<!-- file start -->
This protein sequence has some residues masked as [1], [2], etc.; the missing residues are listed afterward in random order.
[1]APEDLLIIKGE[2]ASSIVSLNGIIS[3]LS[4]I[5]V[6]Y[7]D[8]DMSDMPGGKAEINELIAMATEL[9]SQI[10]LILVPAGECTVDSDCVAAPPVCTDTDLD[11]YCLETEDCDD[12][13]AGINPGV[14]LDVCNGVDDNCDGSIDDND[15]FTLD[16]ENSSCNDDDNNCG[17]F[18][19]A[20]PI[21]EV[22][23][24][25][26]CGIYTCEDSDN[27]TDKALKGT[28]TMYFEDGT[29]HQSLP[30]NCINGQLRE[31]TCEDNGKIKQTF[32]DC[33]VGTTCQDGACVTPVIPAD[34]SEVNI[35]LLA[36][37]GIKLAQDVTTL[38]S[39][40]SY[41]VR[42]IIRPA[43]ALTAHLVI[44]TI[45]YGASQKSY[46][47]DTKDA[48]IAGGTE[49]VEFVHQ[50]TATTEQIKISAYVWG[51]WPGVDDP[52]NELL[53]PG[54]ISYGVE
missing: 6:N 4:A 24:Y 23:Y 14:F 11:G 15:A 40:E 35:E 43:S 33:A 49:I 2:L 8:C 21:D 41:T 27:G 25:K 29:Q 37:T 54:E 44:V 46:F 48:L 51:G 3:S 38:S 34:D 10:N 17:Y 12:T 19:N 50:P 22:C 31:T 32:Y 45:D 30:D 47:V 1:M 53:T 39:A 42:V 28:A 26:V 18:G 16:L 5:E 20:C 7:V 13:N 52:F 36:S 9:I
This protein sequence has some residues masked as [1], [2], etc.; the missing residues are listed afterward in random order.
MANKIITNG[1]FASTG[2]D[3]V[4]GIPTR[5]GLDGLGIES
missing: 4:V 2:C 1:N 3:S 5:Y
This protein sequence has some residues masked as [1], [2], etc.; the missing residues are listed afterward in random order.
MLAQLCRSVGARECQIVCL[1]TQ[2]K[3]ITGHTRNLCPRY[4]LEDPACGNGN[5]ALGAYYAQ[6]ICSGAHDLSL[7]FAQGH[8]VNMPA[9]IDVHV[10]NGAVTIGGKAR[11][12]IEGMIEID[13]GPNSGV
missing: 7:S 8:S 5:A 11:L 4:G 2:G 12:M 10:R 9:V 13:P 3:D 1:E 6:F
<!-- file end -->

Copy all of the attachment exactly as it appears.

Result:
This protein sequence has some residues masked as [1], [2], etc.; the missing residues are listed afterward in random order.
[1]APEDLLIIKGE[2]ASSIVSLNGIIS[3]LS[4]I[5]V[6]Y[7]D[8]DMSDMPGGKAEINELIAMATEL[9]SQI[10]LILVPAGECTVDSDCVAAPPVCTDTDLD[11]YCLETEDCDD[12][13]AGINPGV[14]LDVCNGVDDNCDGSIDDND[15]FTLD[16]ENSSCNDDDNNCG[17]F[18][19]A[20]PI[21]EV[22][23][24][25][26]CGIYTCEDSDN[27]TDKALKGT[28]TMYFEDGT[29]HQSLP[30]NCINGQLRE[31]TCEDNGKIKQTF[32]DC[33]VGTTCQDGACVTPVIPAD[34]SEVNI[35]LLA[36][37]GIKLAQDVTTL[38]S[39][40]SY[41]VR[42]IIRPA[43]ALTAHLVI[44]TI[45]YGASQKSY[46][47]DTKDA[48]IAGGTE[49]VEFVHQ[50]TATTEQIKISAYVWG[51]WPGVDDP[52]NELL[53]PG[54]ISYGVE
missing: 6:N 4:A 24:Y 23:Y 14:F 11:G 15:A 40:E 35:E 43:S 33:A 49:I 2:L 8:C 21:D 41:T 27:G 25:K 29:Q 37:T 54:E 44:V 46:F 48:L 51:G 3:S 38:S 34:D 10:N 17:Y 12:T 19:N 50:P 22:C 31:T 32:Y 45:D 30:D 47:V 1:M 53:T 39:A 42:V 28:A 26:V 18:G 16:L 5:E 20:C 7:V 13:N 52:F 36:S 9:I
This protein sequence has some residues masked as [1], [2], etc.; the missing residues are listed afterward in random order.
MANKIITNG[1]FASTG[2]D[3]V[4]GIPTR[5]GLDGLGIES
missing: 4:V 2:C 1:N 3:S 5:Y
This protein sequence has some residues masked as [1], [2], etc.; the missing residues are listed afterward in random order.
MLAQLCRSVGARECQIVCL[1]TQ[2]K[3]ITGHTRNLCPRY[4]LEDPACGNGN[5]ALGAYYAQ[6]ICSGAHDLSL[7]FAQGH[8]VNMPA[9]IDVHV[10]NGAVTIGGKAR[11][12]IEGMIEID[13]GPNSGV
missing: 7:S 8:S 5:A 11:L 4:G 2:G 12:M 10:R 9:V 13:P 3:D 1:E 6:F